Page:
No one wants to get stuck in a hurricane on vacation. These severe weather events are inconvenient at best and dangerous at worst. To prevent a hurricane from ruining your vacation, start by being weather-wise and figuring out a strategy before you go.
Easy — and it can save your life if you're careful, aware and lucky
Time Required: 5 minutes
- Understand that hurricanes occur only during a specific season.
- In the Caribbean, Florida, and other states bordering the Gulf of Mexico, hurricane season stretches from June 1-November 30.
- August is peak hurricane season.
- Not all Caribbean islands are subject to hurricanes.
- Islands least likely to get hit are ones located furthest south.
- These include Aruba, Barbados, Bonaire, Curaçao, and Turks and Caicos.
- If you're determined to visit Florida or the Caribbean during this time (when rates are temptingly low), find out if your hotel has a hurricane guarantee.
- Acquaint yourself with the National Weather Service's Hurricane Awareness site.
- If you can't bear the idea of stormy weather (or worse) and hate risk, go someplace else during hurricane season.
- If you do get caught in a hurricane, seek shelter on high ground and follow instructions.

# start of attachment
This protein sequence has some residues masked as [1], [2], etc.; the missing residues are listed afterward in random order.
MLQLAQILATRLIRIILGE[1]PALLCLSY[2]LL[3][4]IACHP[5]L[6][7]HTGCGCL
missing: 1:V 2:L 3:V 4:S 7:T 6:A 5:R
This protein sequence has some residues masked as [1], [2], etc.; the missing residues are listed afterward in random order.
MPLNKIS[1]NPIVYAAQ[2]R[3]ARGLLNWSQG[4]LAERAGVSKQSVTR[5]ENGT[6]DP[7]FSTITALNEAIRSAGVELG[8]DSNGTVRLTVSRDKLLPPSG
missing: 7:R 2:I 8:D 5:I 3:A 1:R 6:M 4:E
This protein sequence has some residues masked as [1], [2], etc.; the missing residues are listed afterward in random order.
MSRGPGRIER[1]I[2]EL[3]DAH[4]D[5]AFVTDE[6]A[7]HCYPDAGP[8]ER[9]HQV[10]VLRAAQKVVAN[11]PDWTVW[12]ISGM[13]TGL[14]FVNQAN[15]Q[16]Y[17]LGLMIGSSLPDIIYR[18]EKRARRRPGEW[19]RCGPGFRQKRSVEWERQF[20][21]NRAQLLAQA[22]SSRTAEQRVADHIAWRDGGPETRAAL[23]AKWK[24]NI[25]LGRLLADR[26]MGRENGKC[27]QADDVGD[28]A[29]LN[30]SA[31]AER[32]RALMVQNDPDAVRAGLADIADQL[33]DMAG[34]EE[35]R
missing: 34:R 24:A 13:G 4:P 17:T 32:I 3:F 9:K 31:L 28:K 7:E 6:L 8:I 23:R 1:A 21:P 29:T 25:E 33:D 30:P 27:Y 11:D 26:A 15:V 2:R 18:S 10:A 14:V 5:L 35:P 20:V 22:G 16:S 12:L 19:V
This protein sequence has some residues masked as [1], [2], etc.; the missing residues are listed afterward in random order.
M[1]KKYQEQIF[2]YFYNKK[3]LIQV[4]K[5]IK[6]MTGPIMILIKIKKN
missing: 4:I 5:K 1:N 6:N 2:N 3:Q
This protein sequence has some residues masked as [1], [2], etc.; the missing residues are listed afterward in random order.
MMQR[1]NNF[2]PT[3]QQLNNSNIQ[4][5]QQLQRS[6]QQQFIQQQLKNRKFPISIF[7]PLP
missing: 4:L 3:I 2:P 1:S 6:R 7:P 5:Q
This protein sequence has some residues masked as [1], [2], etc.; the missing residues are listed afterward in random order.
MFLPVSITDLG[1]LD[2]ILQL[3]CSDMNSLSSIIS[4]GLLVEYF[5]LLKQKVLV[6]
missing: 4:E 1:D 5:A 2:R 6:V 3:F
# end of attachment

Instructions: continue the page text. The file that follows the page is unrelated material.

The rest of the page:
What It's Like to Experience a Hurricane:
- Think of a hurricane as a super storm. The same elements — wind, thunder, lightning and heavy rain — arrive, but in more extreme measure and duration. Flooding may occur in areas close to sea level.
- If you have access to local media — radio, TV, online sites and social media, tune in. You'll start hearing warnings of the imminent event. Stay on top of news reports — and know that a hurricane can take out transmission lines so information may get cut off at any time.
- If you're a guest at a resort, look to the management for guidance and follow their directions to safety.
- If you're on your own, hopefully you've already prepared an emergency kit. Locate it and plan to evacuate to higher ground.
- Never drive through standing water; there's no telling how deep it is.
- A hurricane's duration depends on wind speed, and often it travels a circular route so you may feel the impact twice.
- The center of a hurricane is called the eye, and it offers a respite from the torrential storm... but not for long.
- Keep your passport and ID on your person.
- Help children and the elderly and infirm without putting yourself at risk.
- Insist on going to the tropics in August anyway? Pack a raincoat but keep your fingers crossed.
- Check what your airline's policy is regarding weather events and cancellations before you leave home.
Hurricane Facts and Figures:
- Hurricanes are graded on their severity. The most dangerous ones are classified Category 5.
- Although the season runs from July through November, the majority of hurricanes occur in August and September.
- In the United States, the three states that have suffered the greatest devastation from hurricanes have been Florida, Louisiana (New Orleans) and Texas (Galveston).